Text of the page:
Mass

Divine Mercy Sunday celebrates fullness of Christ’s resurrection

The feast of Divine Mercy, or Divine Mercy Sunday, is observed on the octave of Easter and celebrates the fullness of Christ's Resurrection. This year, the feast will be celebrated April 23.

The feast was initiated by St. Maria Faustina Kowalska, a Polish nun who kept a diary in the 1930s of Christ's private revelations, telling her of His message of mercy. She wrote that she first saw a vision of Jesus on Feb. 22, 1931. He had rays of mercy streaming from His heart. Christ told her to have an image painted to represent the vision and to write below it, "Jesus, I trust in you!"

Lowe’s aids St. Agnes sacristan by restoring altar

Ken Grant, a resident and a sacristan St. Agnes Apartments, a Cardinal Ritter Senior Services facility in south St. Louis, was looking to replace a worn-out altar. He got an older altar from the archdiocesan Reclamation Office that was restored, thanks to a community service effort at Lowe’s home improvement store.

God must have wanted a newly refurbished altar.

Or so it seems to residents of St. Agnes Apartments, a Cardinal Ritter Senior Services residence in south St. Louis. They enjoyed a series of fortunate events that led to a sorely needed replacement altar.

Ken Grant is one of two sacristans who set up St. Agnes' multipurpose room each Saturday for Mass, but the altar was unstable. In search of a replacement, Grant contacted Deacon Joe Streckfuss of the archdiocesan Reclamation Center, which stores items — such as altars — from closed parishes and other facilities for re-use in the future.

St. Luke to host next St Louis Mass Mob at its Gothic 1920s church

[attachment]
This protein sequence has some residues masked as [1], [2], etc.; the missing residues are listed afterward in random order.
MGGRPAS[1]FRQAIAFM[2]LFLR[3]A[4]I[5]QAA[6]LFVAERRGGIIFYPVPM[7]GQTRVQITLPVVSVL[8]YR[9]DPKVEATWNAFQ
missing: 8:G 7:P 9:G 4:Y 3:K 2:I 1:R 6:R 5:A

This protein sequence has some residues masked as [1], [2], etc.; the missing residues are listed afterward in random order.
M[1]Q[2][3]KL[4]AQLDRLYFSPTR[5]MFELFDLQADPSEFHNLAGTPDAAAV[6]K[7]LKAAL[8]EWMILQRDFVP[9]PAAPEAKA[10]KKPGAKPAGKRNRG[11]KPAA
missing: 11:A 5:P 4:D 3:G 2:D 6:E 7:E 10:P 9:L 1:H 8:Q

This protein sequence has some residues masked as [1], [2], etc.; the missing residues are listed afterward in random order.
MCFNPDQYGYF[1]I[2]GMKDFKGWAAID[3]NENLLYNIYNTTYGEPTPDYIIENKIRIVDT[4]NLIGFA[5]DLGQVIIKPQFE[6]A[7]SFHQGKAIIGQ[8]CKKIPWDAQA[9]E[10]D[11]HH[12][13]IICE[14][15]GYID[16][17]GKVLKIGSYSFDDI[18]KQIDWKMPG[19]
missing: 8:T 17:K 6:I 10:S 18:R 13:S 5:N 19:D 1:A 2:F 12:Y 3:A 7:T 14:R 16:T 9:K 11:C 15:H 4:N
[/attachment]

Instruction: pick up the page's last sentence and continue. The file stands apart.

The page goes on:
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A large sign advertising a "St. Louis Mass Mob" greets motorists exiting I-64/40 at Bellevue Avenue. Just around the corner, St. Luke the Evangelist, a beautiful 1920s Gothic church, will be the host.

Organizers are hoping to fill all 600 seats for the March 19 Mass Mob, which falls on the feast of St. Joseph. For the past two years, St. Louis Mass Mobs have brought people together for worship and to raise awareness and appreciation for some of the archdiocese's most historic churches. The parishes draw an average of 400-500 people at the Masses.

DEAR FATHER | Bells at Mass bring joyful noise to the Lord, focus attention on altar

We can trace the use of bells in the liturgy back to the liturgy of the Old Testament. In the Book of Exodus, the vestments of the high priest are described in detail. Among the ornamentation on the vestments are alternating pomegranates and bells (Exodus 28:33-35).

God instructed the bells to be sewn on the vestments for two reasons.

1) They were part of the joyful noise made to the Lord, as referenced in Psalm 98:4.

Students eager for parents’ help in growing in faith

Our Lady School eighth-grader Vincent Mueller answered a question from principal Tracy Kempfer in religion class. Mueller and his classmates desire more guidance and help from their parents in preparation for confirmation.

At the beginning of the school year, Tracy Kempfer posed a simple question to eighth-graders at Our Lady School in Festus.

"I asked them, 'What do you need from your parents to help you prepare for confirmation?'" said Kempfer, who teaches religion to the eighth-graders in addition to serving as school principal. "I gave them a piece of paper and they just wrote their thoughts out."

The consensus of the anonymous responses struck at the heart of the Catholic faith and the realities of being Catholic — even a young Catholic — in this day and age. The students wanted their parents to ...

Editorial | They’re watching us

The news out of Our Lady School simultaneously heartened and disheartened Father Jeffrey Maassen, pastor at the parish in Festus.

On one hand, the school's eighth-graders wanted to be regulars at Sunday Masses, a precept of Catholicism.

On the other, if they expressed this desire, then it must not be happening on a regular basis.

"When I hear my eighth-graders saying, 'I want to go Mass,' that to me is 'Wow,'" Father Maassen said, adding, "It's awesome that they said that, but it's sad, too, because it indicates parents aren't (taking them), which is heartbreaking."

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